Using this functionality requires the presence of a HeaderChannelRegistry bean. By default, the framework creates a DefaultHeaderChannelRegistry with the default expiry (60 seconds). Channels are removed from the registry after this time. To change this behavior, define a bean with an id of integrationHeaderChannelRegistry and configure the required default delay by using a constructor argument (in milliseconds).

Since version 4.1, you can set a property called removeOnGet to true on the <bean/> definition, and the mapping entry is removed immediately on first use. This might be useful in a high-volume environment and when the channel is only used once, rather than waiting for the reaper to remove it.

The HeaderChannelRegistry has a size() method to determine the current size of the registry. The runReaper() method cancels the current scheduled task and runs the reaper immediately. The task is then scheduled to run again based on the current delay. These methods can be invoked directly by getting a reference to the registry, or you can send a message with, for example, the following content to a control bus:


This sub-element is a convenience, and is the equivalent of specifying the following configuration:

    overwrite="true" />
    overwrite="true" />

Starting with version 4.1, you can now override the registry’s configured reaper delay so that the the channel mapping is retained for at least the specified time, regardless of the reaper delay. The following example shows how to do so:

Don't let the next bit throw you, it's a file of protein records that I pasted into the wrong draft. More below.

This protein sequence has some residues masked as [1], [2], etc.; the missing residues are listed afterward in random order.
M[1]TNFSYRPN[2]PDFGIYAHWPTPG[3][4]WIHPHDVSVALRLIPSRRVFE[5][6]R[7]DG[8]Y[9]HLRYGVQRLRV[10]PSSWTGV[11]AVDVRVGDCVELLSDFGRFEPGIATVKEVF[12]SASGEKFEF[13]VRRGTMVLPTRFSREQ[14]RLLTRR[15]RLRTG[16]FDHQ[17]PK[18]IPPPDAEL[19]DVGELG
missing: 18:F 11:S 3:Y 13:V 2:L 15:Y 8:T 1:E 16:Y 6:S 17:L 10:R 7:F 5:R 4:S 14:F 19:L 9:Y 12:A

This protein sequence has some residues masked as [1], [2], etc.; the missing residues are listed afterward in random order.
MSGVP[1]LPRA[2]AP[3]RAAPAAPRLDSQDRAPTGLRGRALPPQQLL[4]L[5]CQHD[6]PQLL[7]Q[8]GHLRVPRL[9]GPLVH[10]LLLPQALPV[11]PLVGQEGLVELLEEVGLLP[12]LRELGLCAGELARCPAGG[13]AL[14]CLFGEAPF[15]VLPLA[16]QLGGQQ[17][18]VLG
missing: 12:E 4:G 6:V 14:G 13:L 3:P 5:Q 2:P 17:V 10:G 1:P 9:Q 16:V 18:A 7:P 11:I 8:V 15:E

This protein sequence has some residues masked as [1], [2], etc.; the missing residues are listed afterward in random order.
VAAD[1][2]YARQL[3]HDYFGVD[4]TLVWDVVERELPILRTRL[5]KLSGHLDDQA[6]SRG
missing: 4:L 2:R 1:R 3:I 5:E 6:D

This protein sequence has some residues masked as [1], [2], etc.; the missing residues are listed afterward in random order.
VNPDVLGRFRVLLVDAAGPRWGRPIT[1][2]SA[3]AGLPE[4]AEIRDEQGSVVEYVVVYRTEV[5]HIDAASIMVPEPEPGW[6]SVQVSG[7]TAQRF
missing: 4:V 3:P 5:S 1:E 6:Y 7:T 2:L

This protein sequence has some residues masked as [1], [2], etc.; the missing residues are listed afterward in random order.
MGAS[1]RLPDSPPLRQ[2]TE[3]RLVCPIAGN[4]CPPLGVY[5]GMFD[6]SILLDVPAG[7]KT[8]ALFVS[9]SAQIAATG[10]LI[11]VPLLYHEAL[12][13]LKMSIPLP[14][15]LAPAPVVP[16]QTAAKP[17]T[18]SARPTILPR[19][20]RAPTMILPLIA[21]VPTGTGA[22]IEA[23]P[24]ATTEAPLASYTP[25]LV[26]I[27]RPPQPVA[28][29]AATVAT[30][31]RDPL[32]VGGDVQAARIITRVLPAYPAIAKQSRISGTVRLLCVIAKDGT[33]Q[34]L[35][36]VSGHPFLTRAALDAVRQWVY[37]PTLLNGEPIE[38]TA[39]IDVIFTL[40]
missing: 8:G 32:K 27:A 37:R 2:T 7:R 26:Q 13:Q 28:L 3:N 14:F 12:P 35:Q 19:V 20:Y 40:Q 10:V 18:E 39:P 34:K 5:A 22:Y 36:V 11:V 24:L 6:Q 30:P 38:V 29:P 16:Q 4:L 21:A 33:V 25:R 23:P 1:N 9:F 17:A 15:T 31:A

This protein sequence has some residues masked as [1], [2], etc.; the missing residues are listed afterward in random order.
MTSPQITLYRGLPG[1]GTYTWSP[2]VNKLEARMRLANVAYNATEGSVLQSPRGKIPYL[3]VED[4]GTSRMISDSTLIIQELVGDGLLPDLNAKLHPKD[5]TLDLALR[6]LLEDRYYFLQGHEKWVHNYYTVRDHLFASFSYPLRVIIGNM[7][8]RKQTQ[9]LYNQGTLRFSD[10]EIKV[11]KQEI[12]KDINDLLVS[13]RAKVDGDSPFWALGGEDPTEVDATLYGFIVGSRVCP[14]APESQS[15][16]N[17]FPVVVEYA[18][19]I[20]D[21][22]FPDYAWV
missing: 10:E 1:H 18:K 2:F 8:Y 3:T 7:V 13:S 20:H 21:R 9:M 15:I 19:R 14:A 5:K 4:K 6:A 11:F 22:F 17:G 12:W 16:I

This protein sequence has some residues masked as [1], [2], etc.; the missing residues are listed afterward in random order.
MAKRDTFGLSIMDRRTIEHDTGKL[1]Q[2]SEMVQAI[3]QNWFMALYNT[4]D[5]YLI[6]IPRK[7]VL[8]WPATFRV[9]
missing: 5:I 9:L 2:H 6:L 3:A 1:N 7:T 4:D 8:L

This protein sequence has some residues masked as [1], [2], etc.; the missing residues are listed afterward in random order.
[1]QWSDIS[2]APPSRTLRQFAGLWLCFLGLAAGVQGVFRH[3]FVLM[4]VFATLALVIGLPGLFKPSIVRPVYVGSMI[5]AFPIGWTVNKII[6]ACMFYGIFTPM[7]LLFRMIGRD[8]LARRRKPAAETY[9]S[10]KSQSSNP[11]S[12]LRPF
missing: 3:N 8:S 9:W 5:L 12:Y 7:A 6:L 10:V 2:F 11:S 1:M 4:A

<int:header-enricher input-channel="inputTtl" output-channel="next">
    <int:header-channels-to-string time-to-live-expression="120000" />

<int:header-enricher input-channel="inputCustomTtl" output-channel="next">
        time-to-live-expression="headers['channelTTL'] ?: 120000" />

In the first case, the time to live for every header channel mapping will be two minutes. In the second case, the time to live is specified in the message header and uses an Elvis operator to use two minutes if there is no header.

Payload Enricher

In certain situations, the header enricher, as discussed earlier, may not be sufficient and payloads themselves may have to be enriched with additional information. For example, order messages that enter the Spring Integration messaging system have to look up the order’s customer based on the provided customer number and then enrich the original payload with that information.

Spring Integration 2.1 introduced the payload enricher. The payload enricher defines an endpoint that passes a Message to the exposed request channel and then expects a reply message. The reply message then becomes the root object for evaluation of expressions to enrich the target payload.

The payload enricher provides full XML namespace support through the enricher element. In order to send request messages, the payload enricher has a request-channel attribute that lets you dispatch messages to a request channel.

Basically, by defining the request channel, the payload enricher acts as a gateway, waiting for the message sent to the request channel to return. The enricher then augments the message’s payload with the data provided by the reply message.